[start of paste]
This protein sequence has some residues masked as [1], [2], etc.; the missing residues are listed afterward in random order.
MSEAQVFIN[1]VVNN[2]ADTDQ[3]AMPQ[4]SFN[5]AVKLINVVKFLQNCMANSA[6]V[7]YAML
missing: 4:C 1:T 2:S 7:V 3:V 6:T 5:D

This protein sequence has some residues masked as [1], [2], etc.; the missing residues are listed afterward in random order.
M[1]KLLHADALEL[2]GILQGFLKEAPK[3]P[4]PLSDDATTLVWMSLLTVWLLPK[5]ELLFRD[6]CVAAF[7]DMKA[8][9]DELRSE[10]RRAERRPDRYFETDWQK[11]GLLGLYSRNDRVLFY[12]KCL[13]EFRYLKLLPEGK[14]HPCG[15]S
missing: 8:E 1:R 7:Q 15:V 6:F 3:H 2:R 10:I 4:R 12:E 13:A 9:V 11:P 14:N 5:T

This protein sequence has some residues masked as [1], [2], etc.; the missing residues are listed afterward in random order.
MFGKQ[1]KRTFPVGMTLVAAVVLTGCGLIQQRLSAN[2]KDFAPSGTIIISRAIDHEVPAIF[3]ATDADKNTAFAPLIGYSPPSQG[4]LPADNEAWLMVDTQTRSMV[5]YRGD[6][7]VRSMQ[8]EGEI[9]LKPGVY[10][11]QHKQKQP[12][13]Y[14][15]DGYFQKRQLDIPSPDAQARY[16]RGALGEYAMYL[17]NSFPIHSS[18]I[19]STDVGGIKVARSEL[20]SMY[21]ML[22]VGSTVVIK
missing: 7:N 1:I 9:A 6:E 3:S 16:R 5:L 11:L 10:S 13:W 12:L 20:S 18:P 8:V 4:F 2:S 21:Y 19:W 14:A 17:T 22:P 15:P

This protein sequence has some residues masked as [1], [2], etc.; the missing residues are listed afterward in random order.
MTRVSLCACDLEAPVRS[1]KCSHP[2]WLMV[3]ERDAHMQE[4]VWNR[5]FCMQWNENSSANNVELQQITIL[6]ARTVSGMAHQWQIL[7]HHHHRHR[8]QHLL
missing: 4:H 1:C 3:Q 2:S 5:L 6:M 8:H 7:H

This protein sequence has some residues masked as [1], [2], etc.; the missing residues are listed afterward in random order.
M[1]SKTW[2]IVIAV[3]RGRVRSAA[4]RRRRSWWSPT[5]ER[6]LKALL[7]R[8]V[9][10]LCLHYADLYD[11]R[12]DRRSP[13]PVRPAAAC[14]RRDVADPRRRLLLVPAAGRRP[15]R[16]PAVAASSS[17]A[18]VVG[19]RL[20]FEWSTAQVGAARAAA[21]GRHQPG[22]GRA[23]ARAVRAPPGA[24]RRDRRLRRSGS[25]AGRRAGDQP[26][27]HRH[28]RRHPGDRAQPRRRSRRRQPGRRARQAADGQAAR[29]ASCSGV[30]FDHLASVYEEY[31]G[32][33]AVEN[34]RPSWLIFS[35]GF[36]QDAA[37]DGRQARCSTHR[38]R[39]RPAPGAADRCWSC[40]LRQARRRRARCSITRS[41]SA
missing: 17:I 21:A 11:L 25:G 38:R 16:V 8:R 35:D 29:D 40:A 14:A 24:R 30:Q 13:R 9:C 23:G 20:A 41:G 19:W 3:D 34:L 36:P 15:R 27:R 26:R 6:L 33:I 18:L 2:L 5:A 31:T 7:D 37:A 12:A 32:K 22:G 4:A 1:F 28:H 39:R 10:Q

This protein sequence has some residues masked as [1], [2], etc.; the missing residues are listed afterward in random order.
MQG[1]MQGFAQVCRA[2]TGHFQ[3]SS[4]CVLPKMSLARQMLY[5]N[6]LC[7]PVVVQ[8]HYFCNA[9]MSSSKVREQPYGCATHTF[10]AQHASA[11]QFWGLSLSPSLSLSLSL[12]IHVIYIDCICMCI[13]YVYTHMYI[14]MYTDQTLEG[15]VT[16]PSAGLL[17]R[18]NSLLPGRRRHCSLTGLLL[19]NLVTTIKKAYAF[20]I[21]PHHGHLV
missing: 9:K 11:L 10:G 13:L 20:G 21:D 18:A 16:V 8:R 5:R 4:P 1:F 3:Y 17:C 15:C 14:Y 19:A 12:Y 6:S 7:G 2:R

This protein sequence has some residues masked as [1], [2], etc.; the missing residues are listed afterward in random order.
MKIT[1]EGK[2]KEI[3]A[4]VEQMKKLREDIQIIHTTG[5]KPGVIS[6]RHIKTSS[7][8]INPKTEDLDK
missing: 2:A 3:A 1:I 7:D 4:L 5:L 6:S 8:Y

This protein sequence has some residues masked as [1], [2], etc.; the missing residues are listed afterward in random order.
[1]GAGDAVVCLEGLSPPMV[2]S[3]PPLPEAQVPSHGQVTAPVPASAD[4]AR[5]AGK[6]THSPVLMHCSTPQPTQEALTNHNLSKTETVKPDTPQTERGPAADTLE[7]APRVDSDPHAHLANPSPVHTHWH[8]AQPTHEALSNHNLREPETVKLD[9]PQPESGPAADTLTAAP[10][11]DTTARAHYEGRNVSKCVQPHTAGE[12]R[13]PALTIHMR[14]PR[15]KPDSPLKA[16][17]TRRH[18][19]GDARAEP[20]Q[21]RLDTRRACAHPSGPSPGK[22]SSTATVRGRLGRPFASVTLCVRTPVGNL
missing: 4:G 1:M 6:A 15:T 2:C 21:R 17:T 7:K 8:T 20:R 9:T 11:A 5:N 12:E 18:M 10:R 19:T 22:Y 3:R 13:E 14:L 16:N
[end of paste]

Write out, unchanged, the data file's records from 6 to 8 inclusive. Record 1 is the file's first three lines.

This protein sequence has some residues masked as [1], [2], etc.; the missing residues are listed afterward in random order.
MQG[1]MQGFAQVCRA[2]TGHFQ[3]SS[4]CVLPKMSLARQMLY[5]N[6]LC[7]PVVVQ[8]HYFCNA[9]MSSSKVREQPYGCATHTF[10]AQHASA[11]QFWGLSLSPSLSLSLSL[12]IHVIYIDCICMCI[13]YVYTHMYI[14]MYTDQTLEG[15]VT[16]PSAGLL[17]R[18]NSLLPGRRRHCSLTGLLL[19]NLVTTIKKAYAF[20]I[21]PHHGHLV
missing: 9:K 11:L 10:G 13:L 20:G 21:D 18:A 16:V 8:R 5:R 4:P 1:F 3:Y 17:C 15:C 14:Y 19:A 12:Y 6:S 7:G 2:R

This protein sequence has some residues masked as [1], [2], etc.; the missing residues are listed afterward in random order.
MKIT[1]EGK[2]KEI[3]A[4]VEQMKKLREDIQIIHTTG[5]KPGVIS[6]RHIKTSS[7][8]INPKTEDLDK
missing: 2:A 3:A 1:I 7:D 4:L 5:L 6:S 8:Y

This protein sequence has some residues masked as [1], [2], etc.; the missing residues are listed afterward in random order.
[1]GAGDAVVCLEGLSPPMV[2]S[3]PPLPEAQVPSHGQVTAPVPASAD[4]AR[5]AGK[6]THSPVLMHCSTPQPTQEALTNHNLSKTETVKPDTPQTERGPAADTLE[7]APRVDSDPHAHLANPSPVHTHWH[8]AQPTHEALSNHNLREPETVKLD[9]PQPESGPAADTLTAAP[10][11]DTTARAHYEGRNVSKCVQPHTAGE[12]R[13]PALTIHMR[14]PR[15]KPDSPLKA[16][17]TRRH[18][19]GDARAEP[20]Q[21]RLDTRRACAHPSGPSPGK[22]SSTATVRGRLGRPFASVTLCVRTPVGNL
missing: 4:G 1:M 6:A 15:T 2:C 21:R 17:T 7:K 8:T 20:R 9:T 11:A 5:N 12:E 18:M 10:R 19:T 22:Y 3:R 13:E 14:L 16:N